While waiting, I figured that there were indeed rooms for pilgrims to freshen up and one can book those. One other thing which was a bit unlike Gurudwaras was cleanliness. Usually we have found them to be very clean but this was an exception. But the biggest surprise was that the corridors had framed pictures, of Gods and Goddesses, across various religions – something that you rarely see in most religious shrines. There were pictures of Shiva, Vishnu, Durga, Ram, Krishna and more, along with the Christ and Mother Mary, paintings of the Mecca, Muslim Inscriptions, Lord Buddha, Lord Mahaveer and so on.

Inside the main hall, which is pretty big, one can sit there and listen to the raagis singing devotional keertan. You are now on the 3rd floor so you get a better view from those large windows.

And here’s the history in God’s own language.

Please pardon the bad translation/trans-scripint
इतिहास ते महत्तता
मणिकरण प्राचीन समय तों ही ब्राहिमांड विच सभ तों उत्तम तीरथ मनिया गया है. ब्राहिमांड पुराण विच वेद ने इस दा नाम हरी हर आखिया है. इस्स दा दूसरा नाम अर्ध नारीश्वर, ते तीसरा चिन्तामणी है. ईथे भगवान शंकर जी ने माता पार्वती समेत 11,000 साल तप कीता. इक दिन ‘जल क्रीड़ा’ कार्दियाँ माता पार्वती जी दी चिन्तामणी डिग्ग गयी, जो सीधी पाताल लोक विच शेषनाग कोल पहुँच गयी. इस ते अधिकारी जां तां शंकर जी सन जां तां शेष नाग. शंकर जी ने अपने गना नू मणि तलाश करण लई भेजिया पर मणि ना मिली, शंकर जी गुस्से विच आके तीसरा नेत्र खोलन लगे तां सारी धरती कांप गयी, तद् शंकर जी दे नेत्रा विचों नैना देवी प्रगट हुईं. मणीकरण नैना देवी दान जनम अस्थान है. नैना देवी ने शेष नाग नू मणि वापस कारण लई कहा, शेष नाग ने फुँकारे राही मणि भेंटा कर दित्ति. इस लई इस अस्थान दा नां मणिकरण हो गया. शेषनाग ने शंकर जी नू खुश करण लई अनेकां मनियाँ भिजवानियाँ शुरू कर दितिया. शंकर जी ने माता पार्वती नू अपनी मणि पहचानन लई कीहया, बाकी मणियाँ नू पत्थर रूप रहन दा श्राप दित्ता ताकि कलयुग विच आ के लोक झगड़े ना करण.

मणिकरण दा सारा इलाक़ा गरम है

कलयुग विच श्री गुरुनानक देव जी ने अवतार धरिया. संसारी जीवा दा उद्धार कर्दे 15 अस्सू 1574 सम्वत नू बाले ते मर्दाने समेत मणिकरण पहुँचे, इत्थे आ के मर्दाने नू भूख लग गयी ते गुरु जी नू कहिन लगा, मेरा कौल आटा तां है पर आग्ग ते बर्तन दा कोई साधन नहीं है. इह सुन के गुरु जी ने मर्दाने नू एक पत्थर परे हटावन् लई कीहया. जद्दो मर्डाने ने पत्थर परे हटाया, ता हेत्थोन (नीचे से) उबल्दे पाणी दा चस्मा पराप्ट हुईया. गुरु जी ने उस नू रोटियाँ घड़ के पाओन लई कीहया. जद्दो मर्दाने ने रोटिया पाइयाँ ता सारी रोटियाँ डूब गईयाँ. हैरान होया मर्दाना कहिन लगा, थोड़ा जीह्या आटा सी ओ व्हि डूब गया. गुरुजी कहिन लगे, मर्दानया अरदास कर, इक रोटी रब दे नां दी छडेगा. मर्दाने दे अरदास करण ते सारी रोटियाँ पॅक के तर आईआ. मर्दाना बहुत खुश होया. भोजन छक के तृप्त होया, आखन लगा “गुरु जी, इत्थे ही रह पईए, तुहानु तां भूख लगदी नहीं, मेरा कॅम आसानी नाल चल्दा रहेगा”. गुरुजी कहिन लगे “मर्दानिया, इह सतयुगी अस्थान है, सतयुग विच इस दी बहुत महत्तता होवेगी”. आज वी गुरु जी दे प्रगट कित्ते चश्मे विच यूसियी तरह लंगर पक्दा है. सन् 1840 विच सच खंड वासी संत बाबा नारायण हरी जी ने इस अस्थान दी खोज कीति ते निर्माण आरंभ कीता. इस समय पूज्य देव जी इस अस्थान दे मुक्खि ते पूज्य बाबा जी दे दामाद बाबा श्री राम जी प्रबंध कारज संभालदे हां.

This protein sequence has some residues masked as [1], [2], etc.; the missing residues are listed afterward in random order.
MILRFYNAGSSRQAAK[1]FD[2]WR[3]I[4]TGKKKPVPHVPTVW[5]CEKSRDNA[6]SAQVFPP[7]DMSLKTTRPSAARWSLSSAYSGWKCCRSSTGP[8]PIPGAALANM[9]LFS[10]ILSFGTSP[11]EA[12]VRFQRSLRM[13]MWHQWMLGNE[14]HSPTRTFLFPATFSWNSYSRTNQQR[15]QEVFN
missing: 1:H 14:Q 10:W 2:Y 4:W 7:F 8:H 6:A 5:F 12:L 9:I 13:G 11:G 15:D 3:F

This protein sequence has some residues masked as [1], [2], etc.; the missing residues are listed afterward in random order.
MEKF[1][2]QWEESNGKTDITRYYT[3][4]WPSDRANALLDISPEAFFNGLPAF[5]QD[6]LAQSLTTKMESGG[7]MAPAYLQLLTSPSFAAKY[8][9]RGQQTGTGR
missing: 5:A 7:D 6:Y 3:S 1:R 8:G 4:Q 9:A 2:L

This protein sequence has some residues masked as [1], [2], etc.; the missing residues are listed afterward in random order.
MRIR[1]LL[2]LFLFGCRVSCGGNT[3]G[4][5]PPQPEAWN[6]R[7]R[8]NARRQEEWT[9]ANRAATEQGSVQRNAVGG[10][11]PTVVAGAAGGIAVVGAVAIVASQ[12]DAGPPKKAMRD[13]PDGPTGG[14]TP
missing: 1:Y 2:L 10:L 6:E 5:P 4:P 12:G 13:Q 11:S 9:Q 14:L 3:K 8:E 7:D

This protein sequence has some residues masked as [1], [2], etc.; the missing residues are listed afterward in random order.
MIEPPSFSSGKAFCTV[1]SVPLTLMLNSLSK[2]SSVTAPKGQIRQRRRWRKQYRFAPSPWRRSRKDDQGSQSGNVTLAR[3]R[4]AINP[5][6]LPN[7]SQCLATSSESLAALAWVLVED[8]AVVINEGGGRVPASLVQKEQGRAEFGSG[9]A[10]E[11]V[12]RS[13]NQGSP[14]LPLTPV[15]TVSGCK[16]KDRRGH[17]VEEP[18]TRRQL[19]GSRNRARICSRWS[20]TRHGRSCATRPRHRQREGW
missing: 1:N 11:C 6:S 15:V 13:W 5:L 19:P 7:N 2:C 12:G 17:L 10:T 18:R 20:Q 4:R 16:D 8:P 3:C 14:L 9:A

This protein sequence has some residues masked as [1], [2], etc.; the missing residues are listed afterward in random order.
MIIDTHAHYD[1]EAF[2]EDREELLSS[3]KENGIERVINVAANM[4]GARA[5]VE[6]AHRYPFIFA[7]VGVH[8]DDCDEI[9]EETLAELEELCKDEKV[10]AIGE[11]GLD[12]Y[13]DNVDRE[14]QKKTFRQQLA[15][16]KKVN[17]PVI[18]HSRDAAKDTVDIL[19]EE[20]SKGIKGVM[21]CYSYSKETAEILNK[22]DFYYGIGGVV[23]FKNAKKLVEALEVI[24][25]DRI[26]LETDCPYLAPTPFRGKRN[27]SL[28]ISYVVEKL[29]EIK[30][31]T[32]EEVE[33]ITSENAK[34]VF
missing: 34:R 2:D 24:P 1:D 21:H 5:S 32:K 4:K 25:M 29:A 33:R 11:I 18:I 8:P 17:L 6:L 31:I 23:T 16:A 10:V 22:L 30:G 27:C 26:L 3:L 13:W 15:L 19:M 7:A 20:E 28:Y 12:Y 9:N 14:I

We spent sometime there, felt divine and came out light and complete. A few pics later, we were back to our hotel.


  • Sahil says:

    Great travalogue on Manikaran Sahib . Pics are very good. Thank you Mr. Nandan for taking us there.


  • sskagra says:

    Bhai bah aapne to kamal kar diya mahan sikhiwiki mandir gurduara sab kuchh dekha
    many many Thank

  • Hey, this writeup reminded of my trip last year. Yes its a shock to see such a big gurudwara in such a condition. I was also particularly shocked by uncleanniness of the place.
    And photographs of all different religions impressed me alot.

    I went down my memory lanes :)

  • jitu says:

    hiiiiiiiii nice trevel information of this webite. i am daily visiter of this website. thanx for the above information.

  • Patrick Jones says:

    It shone bright in the beginning but sorry to say Nandan, other than the legend associated with the place and the multi-religious corridor, there’s nothing much in it.

    Think one should leave it to the more religiously inclined :-)

  • Tarun Talwar says:


    Nice write-up. Do you know punjabi to be able to translate it so well?

  • Mahesh Semwal says:

    Dear Nandan,

    Thanks for explaining how the name of place (Manikaran) originated. Translation of Gurmukhi —– Great Job. How you translated Gurmukhi ?

    One thing I observed that in most of the religious Hill station you can enjoy sulphur thermal spring.

  • Patrick says:

    Don’t know about the cleanliness but the bath in those sulphur springs was really refreshing and the food was tasty. Did u know you could get a bath for Rs. 30 in Kasol in those same sulphur springs?

  • Nandan says:

    @ Sahil – Thank you Sahil. Your regular Ghumakkari is a good impetus for me. I wont be surprised to see you getting close to 25 stories within 2010. :-) All the best and thanks for reading and the prompt comment.

    @ sskagra – Thank you.

    @ Indian Thoughts – Yes and usually I have seen Gurudwaras to be very clean so it hits even more.

  • Nandan says:

    @ Jitu – Thanks

    @ Pat Jones – The location. Yes. Indeed.

    @ Tarun – My wife, Smita, does. She did the great hard work of first getting it into Roman script and then with the help of a trans-scriptor (is this a word ?) she converted this into devnagari script.

    @ Mahesh – Thanks Sir. Yes, and it seems that these sulphur tanks and mostly around religious places, may be a discovery of a sulphur tank makes the place important enough to…